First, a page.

The Impact of the Coronavirus on Business and the Potential Legal Ramifications

Force-majeure

As healthcare workers and scientists rush to develop effective treatments and a cure for the coronavirus, businesses are feeling substantial economic impact as travel, production, and supply chains are disrupted by the onslaught of the virus. Under such circumstances, companies may find themselves on the receiving end of force majeure claims or contemplating their use.

A Force Majeure clause is a contract provision that allows a party to suspend or terminate the performance of its obligations when certain circumstances arise which are beyond their control. Whether the coronavirus will be considered a “force majeure” event is dependent on the wording in the parties’ contract or the interpretation of the provision within the contract.

With the halting of production, customers and suppliers alike find themselves in the middle of a difficult and precarious situation. A considerable number of businesses in the People’s Republic of China are not able to perform their contractual obligations under current circumstances. Is this failure to perform under the contract a “breach of contract” or may this failure to perform be exempted as a force majeure event? Ultimately it is up to the party claiming “force majeure” to prove that the coronavirus is contemplated by the contract and that the non-performance was a result of the coronavirus outbreak.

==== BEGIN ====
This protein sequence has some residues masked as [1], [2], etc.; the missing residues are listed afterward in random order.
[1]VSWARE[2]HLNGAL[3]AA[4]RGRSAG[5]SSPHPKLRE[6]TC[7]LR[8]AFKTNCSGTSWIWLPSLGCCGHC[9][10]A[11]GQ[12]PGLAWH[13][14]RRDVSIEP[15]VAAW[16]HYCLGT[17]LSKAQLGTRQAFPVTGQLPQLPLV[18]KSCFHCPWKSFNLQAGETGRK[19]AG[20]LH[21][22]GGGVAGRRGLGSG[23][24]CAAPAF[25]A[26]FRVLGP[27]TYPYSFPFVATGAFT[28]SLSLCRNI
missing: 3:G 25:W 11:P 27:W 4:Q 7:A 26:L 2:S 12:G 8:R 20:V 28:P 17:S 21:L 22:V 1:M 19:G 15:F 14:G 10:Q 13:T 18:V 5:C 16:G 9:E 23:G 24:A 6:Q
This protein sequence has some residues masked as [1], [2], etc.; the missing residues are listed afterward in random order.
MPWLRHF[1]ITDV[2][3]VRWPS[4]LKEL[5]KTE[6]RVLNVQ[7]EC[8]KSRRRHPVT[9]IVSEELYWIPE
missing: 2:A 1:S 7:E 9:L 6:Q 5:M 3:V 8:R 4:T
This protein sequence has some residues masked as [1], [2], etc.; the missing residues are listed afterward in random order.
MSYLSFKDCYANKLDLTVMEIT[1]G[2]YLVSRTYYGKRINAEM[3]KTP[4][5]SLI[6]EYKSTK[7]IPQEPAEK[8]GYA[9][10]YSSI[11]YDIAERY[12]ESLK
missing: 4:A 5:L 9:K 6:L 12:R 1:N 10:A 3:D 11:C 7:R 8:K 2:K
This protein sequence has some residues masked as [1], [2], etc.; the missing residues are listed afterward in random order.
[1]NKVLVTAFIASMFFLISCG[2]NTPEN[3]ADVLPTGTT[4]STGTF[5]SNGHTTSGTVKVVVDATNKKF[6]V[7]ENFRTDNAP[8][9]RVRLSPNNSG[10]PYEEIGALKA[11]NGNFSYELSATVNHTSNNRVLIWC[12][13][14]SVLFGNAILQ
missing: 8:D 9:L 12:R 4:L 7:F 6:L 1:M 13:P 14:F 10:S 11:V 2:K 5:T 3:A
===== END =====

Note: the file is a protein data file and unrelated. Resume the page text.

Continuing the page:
As the impact of the virus continues, businesses experiencing supply chain disruptions caused by Chinese plant closures have begun issuing force majeure certificates to their customers as they struggle to meet contractual demands. As these supply chain disruptions are likely to escalate in the coming months, businesses notified of a force majeure claim or those contemplating their issuance should review the contractual language in their supply agreements. Force Majeure clauses in supply agreements are often general in nature in that they reference “Acts of God” or “causes beyond the parties’ reasonable control.” Other clauses may specifically reference epidemics or illnesses. All parties should review the appropriate notice requirements under the contract to ensure that they are in compliance with contract terms.

Whether you are a company on the receiving end of “force majeure” claims, a company contemplating making a “force majeure” claim, or a company which finds itself in both situations, it is imperative to seek legal advice from our experienced business attorneys. Our attorneys can assist you in reviewing your contracts to see how or if “force majeure” will be a factor (used by or against you), advise you as to any time constraints to make a claim, and offer alternative solutions to performance and/or mitigation.

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